Tuesday, April 27, 2010

A lesson of ‘Indlish’...

I had already shared some reflections on the ‘Indian’ English some posts ago (http://www.matteoandmathilde.org/2010/02/indian-dialogues.html). Since then I kept on paying attention and trying to remember those sentences and expressions that sounded ‘different’ or ‘original’.

Here below some that I noted:

- “What is your good name?” means “What is your name?” (as if you have a ‘good’ name and a ‘bad’ name, and the interlocutor is interested to know your ‘good’ name only...)

- ‘Too good’ means ‘very good’. In a way I discovered Indians have a hyperbolic way of expressing themselves...

- ‘Hundred percent’ (often nodding the way Indians nod) means ‘absolutely!

- ‘Updation’ or ‘Upgradation’ is the processes of bringing up-to-date (or upgrading). ‘To prepone’ (as opposed to postpone) means ‘to place before’. Don’t be surprised then if an Indian asks you to prepone a meeting...

- ‘One’ is often used instead of the indefinite article ‘a’ (“Let me tell you one story”). ‘Today morning (or afternoon, or evening) is often used instead of ‘this morning’ (or afternoon, or evening)

- ‘Off’ has been transformed into a verb (“Off the fan, please”)

- ‘Hill station’ means ‘mountain resort’, and in general ‘hills’ are ‘mountains’. Good to know, as I thought that in a country with peaks above 7,000 m, it was normal to consider mountains of 4,000 m ‘hills’...

- And finally a word that can save several men from embarrassing questions: ‘healthy’. So, when your wife/partner/girlfriend asks you how you do find her, you can vaguely answer “healthy”...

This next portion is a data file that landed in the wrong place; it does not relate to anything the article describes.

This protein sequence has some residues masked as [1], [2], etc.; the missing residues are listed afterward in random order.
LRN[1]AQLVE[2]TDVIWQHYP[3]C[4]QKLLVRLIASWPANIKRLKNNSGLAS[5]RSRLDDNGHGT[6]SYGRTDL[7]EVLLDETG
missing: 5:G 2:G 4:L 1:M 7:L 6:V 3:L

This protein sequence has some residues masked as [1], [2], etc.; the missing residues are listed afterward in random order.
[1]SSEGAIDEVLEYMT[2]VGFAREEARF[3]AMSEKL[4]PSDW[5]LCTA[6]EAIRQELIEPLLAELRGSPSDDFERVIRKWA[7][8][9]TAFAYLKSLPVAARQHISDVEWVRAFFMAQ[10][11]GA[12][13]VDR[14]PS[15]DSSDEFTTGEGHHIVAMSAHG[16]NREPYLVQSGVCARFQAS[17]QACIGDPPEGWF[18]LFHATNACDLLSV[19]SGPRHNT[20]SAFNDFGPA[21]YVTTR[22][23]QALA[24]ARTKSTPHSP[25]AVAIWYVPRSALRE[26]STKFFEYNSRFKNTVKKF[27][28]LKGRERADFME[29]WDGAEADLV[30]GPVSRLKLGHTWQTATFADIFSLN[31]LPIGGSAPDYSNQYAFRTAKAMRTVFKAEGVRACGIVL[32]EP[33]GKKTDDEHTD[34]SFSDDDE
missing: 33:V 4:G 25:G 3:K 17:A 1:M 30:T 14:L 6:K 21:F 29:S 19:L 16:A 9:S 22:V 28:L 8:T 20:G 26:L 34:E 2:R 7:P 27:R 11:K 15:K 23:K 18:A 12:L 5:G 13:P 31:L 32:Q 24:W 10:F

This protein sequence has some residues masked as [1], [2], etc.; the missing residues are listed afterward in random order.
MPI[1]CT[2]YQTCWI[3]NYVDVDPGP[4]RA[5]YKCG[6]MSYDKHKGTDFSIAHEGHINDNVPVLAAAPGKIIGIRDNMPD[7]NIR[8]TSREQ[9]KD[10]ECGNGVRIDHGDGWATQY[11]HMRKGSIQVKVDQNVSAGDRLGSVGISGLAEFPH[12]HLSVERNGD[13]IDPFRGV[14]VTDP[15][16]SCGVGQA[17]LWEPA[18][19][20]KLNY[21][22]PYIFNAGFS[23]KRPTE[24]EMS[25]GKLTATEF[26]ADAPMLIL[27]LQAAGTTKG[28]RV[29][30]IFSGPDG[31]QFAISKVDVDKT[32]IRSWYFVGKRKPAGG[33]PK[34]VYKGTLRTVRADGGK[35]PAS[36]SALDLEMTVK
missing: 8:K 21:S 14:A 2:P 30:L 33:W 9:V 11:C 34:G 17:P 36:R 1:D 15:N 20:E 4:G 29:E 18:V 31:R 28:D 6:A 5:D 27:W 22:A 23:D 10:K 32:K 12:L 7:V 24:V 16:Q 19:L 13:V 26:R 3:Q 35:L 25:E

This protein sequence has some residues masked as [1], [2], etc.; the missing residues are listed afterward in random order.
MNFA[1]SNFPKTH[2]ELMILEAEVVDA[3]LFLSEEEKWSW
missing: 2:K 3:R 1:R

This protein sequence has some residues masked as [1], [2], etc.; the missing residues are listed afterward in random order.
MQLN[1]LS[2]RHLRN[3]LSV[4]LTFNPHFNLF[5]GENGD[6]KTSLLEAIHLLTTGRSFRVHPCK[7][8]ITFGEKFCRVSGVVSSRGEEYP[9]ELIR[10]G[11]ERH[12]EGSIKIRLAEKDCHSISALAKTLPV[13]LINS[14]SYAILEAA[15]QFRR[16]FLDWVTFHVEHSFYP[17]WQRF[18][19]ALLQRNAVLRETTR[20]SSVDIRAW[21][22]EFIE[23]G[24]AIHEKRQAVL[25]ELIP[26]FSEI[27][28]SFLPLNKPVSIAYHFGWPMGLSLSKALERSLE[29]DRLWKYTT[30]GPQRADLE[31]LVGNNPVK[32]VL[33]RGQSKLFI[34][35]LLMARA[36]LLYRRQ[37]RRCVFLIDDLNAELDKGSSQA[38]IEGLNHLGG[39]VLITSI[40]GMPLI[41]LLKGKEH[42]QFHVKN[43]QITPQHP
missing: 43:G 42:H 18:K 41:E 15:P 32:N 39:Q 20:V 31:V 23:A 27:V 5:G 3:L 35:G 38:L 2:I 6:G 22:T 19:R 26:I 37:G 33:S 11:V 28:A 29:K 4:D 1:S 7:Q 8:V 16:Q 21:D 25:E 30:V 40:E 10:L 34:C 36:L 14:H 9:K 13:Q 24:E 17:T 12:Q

28 comments:

  1. Indian English sounds like Italian English...

    ReplyDelete
  2. perhaps an idea for a next post? ;)

    ReplyDelete
  3. very easy to speak, and to understand!
    Have nice time (and a cup of tea in my shop) !

    Pacha

    ReplyDelete
  4. Good ones Matteo - The one I recognize the most is 'prepone'. I was shocked when I came to the US and realized it is not actually a word! ha ha. And beware - women know what 'healthy' means - you will get killed if you say that!! :)

    ReplyDelete
  5. if you need some examples of "itlish", then you can ask me to write all my posts in english...
    bello ragionare sulla lingua, qualunque essa sia...

    ReplyDelete
  6. well, the idea i had when i wrote the post on indlish was not to look at or point out the mistakes of their english, but to look at how they modified, shaped, invented new words and expression in english. and thinking that a language is not a static concept, but part of a culture...

    but you are right: nice to reason on a language, whichever it is...

    ReplyDelete
  7. ps: arati, you may be interested to know that the verb 'prepone' exists in italian ('preporre', from the latin 'praeponere').

    perhaps an evidence that indian comes from latin?

    ;)

    ReplyDelete
  8. Good to know :)

    Meanwhile, had you heard of this song - Nella Vecchia Fattoria by Quartetto Cetraas - as a kid? It is in an international collection of kids songs(you can listen to it below) that Raghav loves and he laughs a lot at this particular one because of all the funny sounds.

    http://www.amazon.com/Putumayo-Kids-Presents-Animal-Playground/dp/B000OLHGIE

    ReplyDelete